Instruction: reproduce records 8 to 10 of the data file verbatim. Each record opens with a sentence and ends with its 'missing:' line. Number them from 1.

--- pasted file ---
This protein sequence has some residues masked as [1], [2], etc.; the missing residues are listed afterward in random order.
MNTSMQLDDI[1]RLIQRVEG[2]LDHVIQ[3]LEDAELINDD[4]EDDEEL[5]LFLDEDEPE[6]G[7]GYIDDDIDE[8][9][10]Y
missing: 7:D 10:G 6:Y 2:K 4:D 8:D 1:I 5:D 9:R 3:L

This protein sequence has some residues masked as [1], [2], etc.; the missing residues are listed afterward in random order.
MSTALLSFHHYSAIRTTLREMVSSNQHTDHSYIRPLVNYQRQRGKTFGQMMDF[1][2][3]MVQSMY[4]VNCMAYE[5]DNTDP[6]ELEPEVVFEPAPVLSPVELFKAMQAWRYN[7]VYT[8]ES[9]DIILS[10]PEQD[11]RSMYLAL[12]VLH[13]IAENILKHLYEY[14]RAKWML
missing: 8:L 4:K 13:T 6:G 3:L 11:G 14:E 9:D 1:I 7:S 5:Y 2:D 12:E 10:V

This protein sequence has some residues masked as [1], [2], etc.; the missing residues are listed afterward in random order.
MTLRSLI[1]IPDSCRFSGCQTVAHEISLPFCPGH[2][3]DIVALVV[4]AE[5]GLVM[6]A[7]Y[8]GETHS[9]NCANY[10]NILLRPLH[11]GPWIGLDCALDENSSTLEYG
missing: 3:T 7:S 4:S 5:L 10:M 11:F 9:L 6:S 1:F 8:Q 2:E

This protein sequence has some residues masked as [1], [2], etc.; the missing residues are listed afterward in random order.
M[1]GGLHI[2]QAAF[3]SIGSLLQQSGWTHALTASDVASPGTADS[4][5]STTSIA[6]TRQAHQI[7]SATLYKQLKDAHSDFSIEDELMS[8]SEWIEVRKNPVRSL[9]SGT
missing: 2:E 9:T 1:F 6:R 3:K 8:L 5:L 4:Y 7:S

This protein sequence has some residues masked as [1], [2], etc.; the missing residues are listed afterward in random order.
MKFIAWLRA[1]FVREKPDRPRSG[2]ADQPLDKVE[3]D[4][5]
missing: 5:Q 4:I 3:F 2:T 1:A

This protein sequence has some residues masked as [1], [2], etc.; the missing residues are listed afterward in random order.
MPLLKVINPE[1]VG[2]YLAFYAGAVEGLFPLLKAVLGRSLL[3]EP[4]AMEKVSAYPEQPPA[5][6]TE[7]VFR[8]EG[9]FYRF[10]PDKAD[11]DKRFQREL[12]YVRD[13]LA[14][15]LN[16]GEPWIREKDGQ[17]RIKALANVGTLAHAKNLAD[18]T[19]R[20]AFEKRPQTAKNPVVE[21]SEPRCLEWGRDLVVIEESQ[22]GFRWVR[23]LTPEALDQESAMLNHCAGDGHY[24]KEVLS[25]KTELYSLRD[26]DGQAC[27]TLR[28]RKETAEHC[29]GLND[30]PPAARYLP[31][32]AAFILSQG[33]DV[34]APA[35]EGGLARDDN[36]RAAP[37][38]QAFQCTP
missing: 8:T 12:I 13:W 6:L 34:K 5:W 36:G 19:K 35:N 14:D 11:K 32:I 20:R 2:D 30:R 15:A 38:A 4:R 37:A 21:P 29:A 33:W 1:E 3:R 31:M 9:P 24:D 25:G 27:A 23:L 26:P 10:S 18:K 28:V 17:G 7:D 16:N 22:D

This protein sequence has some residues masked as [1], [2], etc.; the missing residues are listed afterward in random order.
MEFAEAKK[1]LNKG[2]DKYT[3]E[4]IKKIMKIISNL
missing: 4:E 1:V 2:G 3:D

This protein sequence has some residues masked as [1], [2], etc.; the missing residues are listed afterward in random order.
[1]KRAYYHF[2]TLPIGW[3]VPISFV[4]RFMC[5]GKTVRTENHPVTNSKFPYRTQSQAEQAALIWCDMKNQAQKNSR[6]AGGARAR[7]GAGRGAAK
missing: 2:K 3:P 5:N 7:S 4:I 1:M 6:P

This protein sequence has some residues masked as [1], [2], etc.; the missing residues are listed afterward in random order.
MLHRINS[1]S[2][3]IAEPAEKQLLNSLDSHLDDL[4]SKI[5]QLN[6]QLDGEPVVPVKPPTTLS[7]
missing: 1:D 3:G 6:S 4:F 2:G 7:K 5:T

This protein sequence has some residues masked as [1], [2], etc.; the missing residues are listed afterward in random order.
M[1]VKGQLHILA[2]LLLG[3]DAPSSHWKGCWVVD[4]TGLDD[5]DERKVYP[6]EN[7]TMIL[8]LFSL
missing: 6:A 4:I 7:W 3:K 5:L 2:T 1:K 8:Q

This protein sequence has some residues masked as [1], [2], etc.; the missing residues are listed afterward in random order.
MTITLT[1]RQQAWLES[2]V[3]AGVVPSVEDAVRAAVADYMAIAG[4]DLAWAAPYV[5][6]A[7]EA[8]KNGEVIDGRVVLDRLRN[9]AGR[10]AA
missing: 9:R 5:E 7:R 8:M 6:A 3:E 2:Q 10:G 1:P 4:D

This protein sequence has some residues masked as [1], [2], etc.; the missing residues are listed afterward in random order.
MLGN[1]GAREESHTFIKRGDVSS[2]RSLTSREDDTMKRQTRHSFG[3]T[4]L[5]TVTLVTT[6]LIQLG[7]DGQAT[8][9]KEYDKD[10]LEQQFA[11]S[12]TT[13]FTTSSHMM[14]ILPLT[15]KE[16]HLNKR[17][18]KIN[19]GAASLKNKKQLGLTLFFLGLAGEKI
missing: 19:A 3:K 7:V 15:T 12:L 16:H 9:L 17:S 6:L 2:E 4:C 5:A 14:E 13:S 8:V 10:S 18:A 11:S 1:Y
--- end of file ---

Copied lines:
This protein sequence has some residues masked as [1], [2], etc.; the missing residues are listed afterward in random order.
[1]KRAYYHF[2]TLPIGW[3]VPISFV[4]RFMC[5]GKTVRTENHPVTNSKFPYRTQSQAEQAALIWCDMKNQAQKNSR[6]AGGARAR[7]GAGRGAAK
missing: 2:K 3:P 5:N 7:S 4:I 1:M 6:P

This protein sequence has some residues masked as [1], [2], etc.; the missing residues are listed afterward in random order.
MLHRINS[1]S[2][3]IAEPAEKQLLNSLDSHLDDL[4]SKI[5]QLN[6]QLDGEPVVPVKPPTTLS[7]
missing: 1:D 3:G 6:S 4:F 2:G 7:K 5:T

This protein sequence has some residues masked as [1], [2], etc.; the missing residues are listed afterward in random order.
M[1]VKGQLHILA[2]LLLG[3]DAPSSHWKGCWVVD[4]TGLDD[5]DERKVYP[6]EN[7]TMIL[8]LFSL
missing: 6:A 4:I 7:W 3:K 5:L 2:T 1:K 8:Q